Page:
In an attempt to temper what can only be described as my school girl inclination to keep a diary, and in submission to my urge to record the details of my littoral sojourn on Hilton Head Island, I have relented to the extent that I will attempt to capture the facts without completely contaminating the account with tiresome personal information. This is a project likely doomed to fail. Segregating individuality from the general landscape is virtually impossible. There may however surface in the slush of what I say at least an element of substance. Such haughty aspiration!
Apart from fiction an account of any tale begins of course with the bald truth. I confess I sometimes feel the necessity to embellish a report for the reason that the patent lack of intrigue, novelty or mystery begs the supplement but of course to do so flies in the face of reality. The upshot is not that one abandons the project as patently insipid but rather that one reports the events in spite of their perceived banality. What for example could be more mundane than an account of where I go on my usual morning bicycle ride?
My “usual bicycle ride” is a changing characterization. Last year it was not uncommon for me to bicycle to Sonesta Beach which is near Marker 72. Often I continued beyond to Singleton Beach at Marker 97. This year I have not gone beyond Coligny Park at Marker 59. Just to confirm, the Markers located along the beach are every 1/10th of a mile beginning at South Beach with Marker 10. Our beachside condominium is located in the South Beach area. Accordingly a jaunt from South Beach to Singleton Beach would consume at least nine miles, eighteen miles return trip. Similarly my current customary ride to Coligny Park is only about six miles, twelve miles return trip.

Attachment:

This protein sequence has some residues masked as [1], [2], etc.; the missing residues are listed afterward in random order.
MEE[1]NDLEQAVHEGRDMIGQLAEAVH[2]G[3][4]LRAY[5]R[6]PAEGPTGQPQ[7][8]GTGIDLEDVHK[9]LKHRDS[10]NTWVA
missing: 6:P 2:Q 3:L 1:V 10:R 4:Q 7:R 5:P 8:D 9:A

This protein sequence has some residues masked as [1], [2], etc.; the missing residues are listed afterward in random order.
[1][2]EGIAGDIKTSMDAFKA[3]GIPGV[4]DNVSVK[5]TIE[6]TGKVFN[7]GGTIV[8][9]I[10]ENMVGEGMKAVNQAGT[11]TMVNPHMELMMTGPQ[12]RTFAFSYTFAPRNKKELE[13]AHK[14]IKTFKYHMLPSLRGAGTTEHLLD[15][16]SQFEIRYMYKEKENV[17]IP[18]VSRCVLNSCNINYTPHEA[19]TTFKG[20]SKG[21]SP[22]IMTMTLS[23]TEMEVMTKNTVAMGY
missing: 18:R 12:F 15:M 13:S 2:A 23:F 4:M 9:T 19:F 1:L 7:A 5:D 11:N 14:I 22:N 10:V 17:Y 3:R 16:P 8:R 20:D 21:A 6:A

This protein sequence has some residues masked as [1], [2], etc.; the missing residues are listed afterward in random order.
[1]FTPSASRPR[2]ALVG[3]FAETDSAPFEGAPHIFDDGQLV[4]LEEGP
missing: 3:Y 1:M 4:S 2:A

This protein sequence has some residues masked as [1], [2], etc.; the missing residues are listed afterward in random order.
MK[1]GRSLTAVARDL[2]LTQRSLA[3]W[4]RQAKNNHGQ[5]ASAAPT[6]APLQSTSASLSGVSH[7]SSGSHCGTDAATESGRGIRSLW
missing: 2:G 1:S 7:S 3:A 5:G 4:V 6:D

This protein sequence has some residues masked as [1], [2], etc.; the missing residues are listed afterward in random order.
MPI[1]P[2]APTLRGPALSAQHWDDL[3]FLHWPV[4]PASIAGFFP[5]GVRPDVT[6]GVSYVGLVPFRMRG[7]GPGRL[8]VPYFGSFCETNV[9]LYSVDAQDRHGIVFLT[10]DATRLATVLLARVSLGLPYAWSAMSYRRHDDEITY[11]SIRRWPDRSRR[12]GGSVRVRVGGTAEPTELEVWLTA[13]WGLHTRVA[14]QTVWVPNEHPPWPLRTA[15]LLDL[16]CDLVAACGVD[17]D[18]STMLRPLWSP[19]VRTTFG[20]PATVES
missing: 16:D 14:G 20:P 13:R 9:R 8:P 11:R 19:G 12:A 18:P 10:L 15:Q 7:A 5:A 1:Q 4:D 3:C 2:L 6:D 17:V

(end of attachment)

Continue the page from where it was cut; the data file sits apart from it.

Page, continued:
There are many points at which one may enter the beach along its eastern course. The most common entry points are the narrow paving stone pathways at each of the Markers. Many of these paths end in attractive boardwalks which traverse the dunes onto the beach.
There are also public and private “parks” from which similar boardwalk access is possible. Tower Beach, which is located nearby South Beach, is technically a private compound of pergola, parking, washrooms and seaside benches reserved for residents of Sea Pines Plantation. But during the off-season the automated gates are raised. This is a convenient stop for washing the sand from one’s bike as well.
Further north along the coast is Beach Club which is a public compound hosting seasonal residences, a restaurant and clothing store. There are also well-maintained rest rooms. When a band is not performing in the outdoor restaurant, the piped music is from the American Book of Standards. This is a popular haunt whenever the tourist traffic picks up. Because it is located in Sea Pines (a gated community) it is more upscale than Coligny Park to which there is unrestricted public access. Beach Club is a comfortable place to rest before tackling another leg of the ritual bike ride.
Most often I enter the beach from Beach Club because the beach from this area northward tends to be more passable than some of the beachhead from Tower Beach. If one is lucky enough to have a southerly wind, then the ride from Beach Club to Coligny Park is – pardon the pun – a breeze!
Beyond Coligny Park the subsequent entrances, apart from the Marker entries, are mostly from hotels. My favourite detour is at Shipyard Plantation.
The furthest I have ever gone on the beach is Marker 97. It is located at a breakwater. I’m usually close to a wreck by that point and therefore I’m obliged to lie in the sand for a moment before getting back in gear. There it is – another pun!
By the time I have hauled my carcass nine miles back along the beach to the condominium there is only one resort of any attraction – a chaise longue by the pool!
Below are photos of other places of entry to the beach.